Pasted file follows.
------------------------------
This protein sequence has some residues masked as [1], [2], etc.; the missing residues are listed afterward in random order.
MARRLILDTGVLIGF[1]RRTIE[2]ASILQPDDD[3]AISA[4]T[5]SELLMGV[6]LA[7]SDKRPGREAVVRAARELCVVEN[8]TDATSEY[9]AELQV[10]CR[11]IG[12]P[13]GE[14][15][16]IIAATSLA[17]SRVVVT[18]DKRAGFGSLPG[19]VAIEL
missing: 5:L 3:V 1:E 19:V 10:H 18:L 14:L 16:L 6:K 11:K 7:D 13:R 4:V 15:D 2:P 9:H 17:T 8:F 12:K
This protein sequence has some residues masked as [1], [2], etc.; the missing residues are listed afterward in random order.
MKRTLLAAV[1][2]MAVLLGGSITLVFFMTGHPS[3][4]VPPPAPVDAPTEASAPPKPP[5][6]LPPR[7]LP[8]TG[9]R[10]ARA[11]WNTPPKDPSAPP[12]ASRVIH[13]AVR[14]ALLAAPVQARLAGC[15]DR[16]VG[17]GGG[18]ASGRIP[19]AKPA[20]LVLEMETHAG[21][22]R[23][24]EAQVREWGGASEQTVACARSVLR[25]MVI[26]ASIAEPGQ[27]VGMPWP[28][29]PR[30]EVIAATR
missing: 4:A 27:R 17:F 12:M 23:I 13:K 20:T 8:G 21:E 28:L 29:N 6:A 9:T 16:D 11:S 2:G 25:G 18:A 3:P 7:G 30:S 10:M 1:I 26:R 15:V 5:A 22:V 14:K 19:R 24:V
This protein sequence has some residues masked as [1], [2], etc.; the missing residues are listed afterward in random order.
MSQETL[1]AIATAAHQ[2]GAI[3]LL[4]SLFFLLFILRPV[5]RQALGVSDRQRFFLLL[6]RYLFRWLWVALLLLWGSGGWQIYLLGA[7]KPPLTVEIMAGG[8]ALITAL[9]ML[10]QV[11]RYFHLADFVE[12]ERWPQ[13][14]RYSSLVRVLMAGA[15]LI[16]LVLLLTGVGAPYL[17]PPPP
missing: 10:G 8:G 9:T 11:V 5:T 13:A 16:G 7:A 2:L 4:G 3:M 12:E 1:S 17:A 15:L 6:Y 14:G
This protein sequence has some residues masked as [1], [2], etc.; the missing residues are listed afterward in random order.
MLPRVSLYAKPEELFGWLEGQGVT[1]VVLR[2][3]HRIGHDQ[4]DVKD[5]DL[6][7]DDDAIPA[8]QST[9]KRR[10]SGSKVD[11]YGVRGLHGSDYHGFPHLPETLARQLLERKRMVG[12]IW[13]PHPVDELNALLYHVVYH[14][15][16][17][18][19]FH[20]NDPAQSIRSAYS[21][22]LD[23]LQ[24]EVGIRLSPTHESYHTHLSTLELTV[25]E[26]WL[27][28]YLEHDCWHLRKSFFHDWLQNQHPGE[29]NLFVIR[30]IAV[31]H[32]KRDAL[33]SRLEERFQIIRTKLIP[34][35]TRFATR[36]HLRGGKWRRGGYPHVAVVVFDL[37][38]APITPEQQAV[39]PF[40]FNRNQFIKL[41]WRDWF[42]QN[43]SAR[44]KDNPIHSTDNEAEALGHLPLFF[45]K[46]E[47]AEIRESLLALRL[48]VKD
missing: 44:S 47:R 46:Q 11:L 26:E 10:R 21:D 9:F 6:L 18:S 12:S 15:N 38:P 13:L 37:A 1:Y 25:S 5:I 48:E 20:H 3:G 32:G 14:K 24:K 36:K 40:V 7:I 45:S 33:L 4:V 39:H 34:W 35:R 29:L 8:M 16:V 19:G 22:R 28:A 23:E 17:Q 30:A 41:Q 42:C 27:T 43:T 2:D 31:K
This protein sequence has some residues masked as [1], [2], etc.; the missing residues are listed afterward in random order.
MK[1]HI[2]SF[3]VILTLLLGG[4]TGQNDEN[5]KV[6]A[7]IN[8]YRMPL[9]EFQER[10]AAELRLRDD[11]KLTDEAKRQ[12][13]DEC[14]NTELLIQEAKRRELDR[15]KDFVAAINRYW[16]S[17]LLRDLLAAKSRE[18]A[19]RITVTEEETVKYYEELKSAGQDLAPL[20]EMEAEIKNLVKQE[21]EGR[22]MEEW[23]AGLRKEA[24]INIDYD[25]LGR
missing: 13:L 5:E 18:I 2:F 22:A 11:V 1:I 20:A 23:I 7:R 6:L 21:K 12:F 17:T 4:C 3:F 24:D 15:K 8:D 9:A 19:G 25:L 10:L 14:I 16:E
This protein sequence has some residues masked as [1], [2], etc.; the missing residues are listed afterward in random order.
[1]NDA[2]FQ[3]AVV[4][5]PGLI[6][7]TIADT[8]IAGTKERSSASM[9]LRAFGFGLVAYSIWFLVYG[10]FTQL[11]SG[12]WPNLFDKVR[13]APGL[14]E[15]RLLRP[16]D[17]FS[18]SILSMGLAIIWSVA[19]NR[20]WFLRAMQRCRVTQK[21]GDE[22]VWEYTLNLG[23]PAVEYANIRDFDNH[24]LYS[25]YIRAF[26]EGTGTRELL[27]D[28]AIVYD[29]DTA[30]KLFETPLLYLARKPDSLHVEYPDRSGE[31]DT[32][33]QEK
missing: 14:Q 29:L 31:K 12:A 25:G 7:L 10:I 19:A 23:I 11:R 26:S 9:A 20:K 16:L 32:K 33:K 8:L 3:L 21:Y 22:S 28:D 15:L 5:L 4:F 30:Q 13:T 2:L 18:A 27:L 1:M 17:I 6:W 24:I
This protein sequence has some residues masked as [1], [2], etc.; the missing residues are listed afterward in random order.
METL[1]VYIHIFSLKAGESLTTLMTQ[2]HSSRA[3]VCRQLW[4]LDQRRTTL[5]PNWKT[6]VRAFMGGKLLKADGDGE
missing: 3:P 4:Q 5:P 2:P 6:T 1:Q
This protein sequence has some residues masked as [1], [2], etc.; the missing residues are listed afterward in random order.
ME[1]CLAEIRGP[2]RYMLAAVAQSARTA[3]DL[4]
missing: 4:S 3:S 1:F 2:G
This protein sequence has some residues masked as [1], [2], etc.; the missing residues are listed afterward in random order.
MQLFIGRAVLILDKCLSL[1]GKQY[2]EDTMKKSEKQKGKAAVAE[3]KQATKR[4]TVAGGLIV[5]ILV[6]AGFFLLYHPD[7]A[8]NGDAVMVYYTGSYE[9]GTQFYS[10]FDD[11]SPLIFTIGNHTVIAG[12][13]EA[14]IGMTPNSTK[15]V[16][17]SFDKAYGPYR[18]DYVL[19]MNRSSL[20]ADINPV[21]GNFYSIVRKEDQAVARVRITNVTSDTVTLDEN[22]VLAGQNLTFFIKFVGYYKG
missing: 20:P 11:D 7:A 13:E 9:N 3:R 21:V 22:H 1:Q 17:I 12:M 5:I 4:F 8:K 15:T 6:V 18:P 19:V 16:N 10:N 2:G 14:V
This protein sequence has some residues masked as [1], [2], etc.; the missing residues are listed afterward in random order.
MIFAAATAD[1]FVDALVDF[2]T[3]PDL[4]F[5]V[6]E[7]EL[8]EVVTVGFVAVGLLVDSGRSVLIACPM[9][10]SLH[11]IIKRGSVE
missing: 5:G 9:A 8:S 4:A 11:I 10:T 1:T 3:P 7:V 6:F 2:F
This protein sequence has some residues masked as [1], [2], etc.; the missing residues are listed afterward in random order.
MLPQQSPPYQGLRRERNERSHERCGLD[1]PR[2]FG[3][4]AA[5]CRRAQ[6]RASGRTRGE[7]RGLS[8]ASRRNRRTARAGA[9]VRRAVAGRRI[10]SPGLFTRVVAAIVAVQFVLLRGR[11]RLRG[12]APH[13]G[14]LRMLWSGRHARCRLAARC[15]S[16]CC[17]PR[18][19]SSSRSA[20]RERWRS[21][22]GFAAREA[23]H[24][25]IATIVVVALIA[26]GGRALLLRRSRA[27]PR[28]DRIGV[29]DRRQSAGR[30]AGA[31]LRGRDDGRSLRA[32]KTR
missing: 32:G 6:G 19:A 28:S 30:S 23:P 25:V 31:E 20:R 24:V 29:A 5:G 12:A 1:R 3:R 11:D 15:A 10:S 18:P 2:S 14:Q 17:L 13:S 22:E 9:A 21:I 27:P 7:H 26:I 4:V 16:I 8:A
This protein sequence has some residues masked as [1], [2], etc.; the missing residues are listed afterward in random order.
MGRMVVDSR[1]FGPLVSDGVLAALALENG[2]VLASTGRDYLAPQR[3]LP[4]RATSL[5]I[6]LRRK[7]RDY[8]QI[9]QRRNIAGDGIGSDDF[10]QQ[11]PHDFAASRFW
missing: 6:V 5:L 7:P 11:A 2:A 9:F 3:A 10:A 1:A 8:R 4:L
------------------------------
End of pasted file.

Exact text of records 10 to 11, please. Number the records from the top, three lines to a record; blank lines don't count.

This protein sequence has some residues masked as [1], [2], etc.; the missing residues are listed afterward in random order.
MIFAAATAD[1]FVDALVDF[2]T[3]PDL[4]F[5]V[6]E[7]EL[8]EVVTVGFVAVGLLVDSGRSVLIACPM[9][10]SLH[11]IIKRGSVE
missing: 5:G 9:A 8:S 4:A 11:I 10:T 1:T 3:P 7:V 6:F 2:F
This protein sequence has some residues masked as [1], [2], etc.; the missing residues are listed afterward in random order.
MLPQQSPPYQGLRRERNERSHERCGLD[1]PR[2]FG[3][4]AA[5]CRRAQ[6]RASGRTRGE[7]RGLS[8]ASRRNRRTARAGA[9]VRRAVAGRRI[10]SPGLFTRVVAAIVAVQFVLLRGR[11]RLRG[12]APH[13]G[14]LRMLWSGRHARCRLAARC[15]S[16]CC[17]PR[18][19]SSSRSA[20]RERWRS[21][22]GFAAREA[23]H[24][25]IATIVVVALIA[26]GGRALLLRRSRA[27]PR[28]DRIGV[29]DRRQSAGR[30]AGA[31]LRGRDDGRSLRA[32]KTR
missing: 32:G 6:G 19:A 28:S 30:S 23:P 25:V 31:E 20:R 24:V 29:A 5:G 12:A 1:R 3:R 11:D 15:A 10:S 18:P 2:S 14:Q 17:L 13:S 22:E 9:A 21:I 27:P 7:H 26:I 4:V 16:I 8:A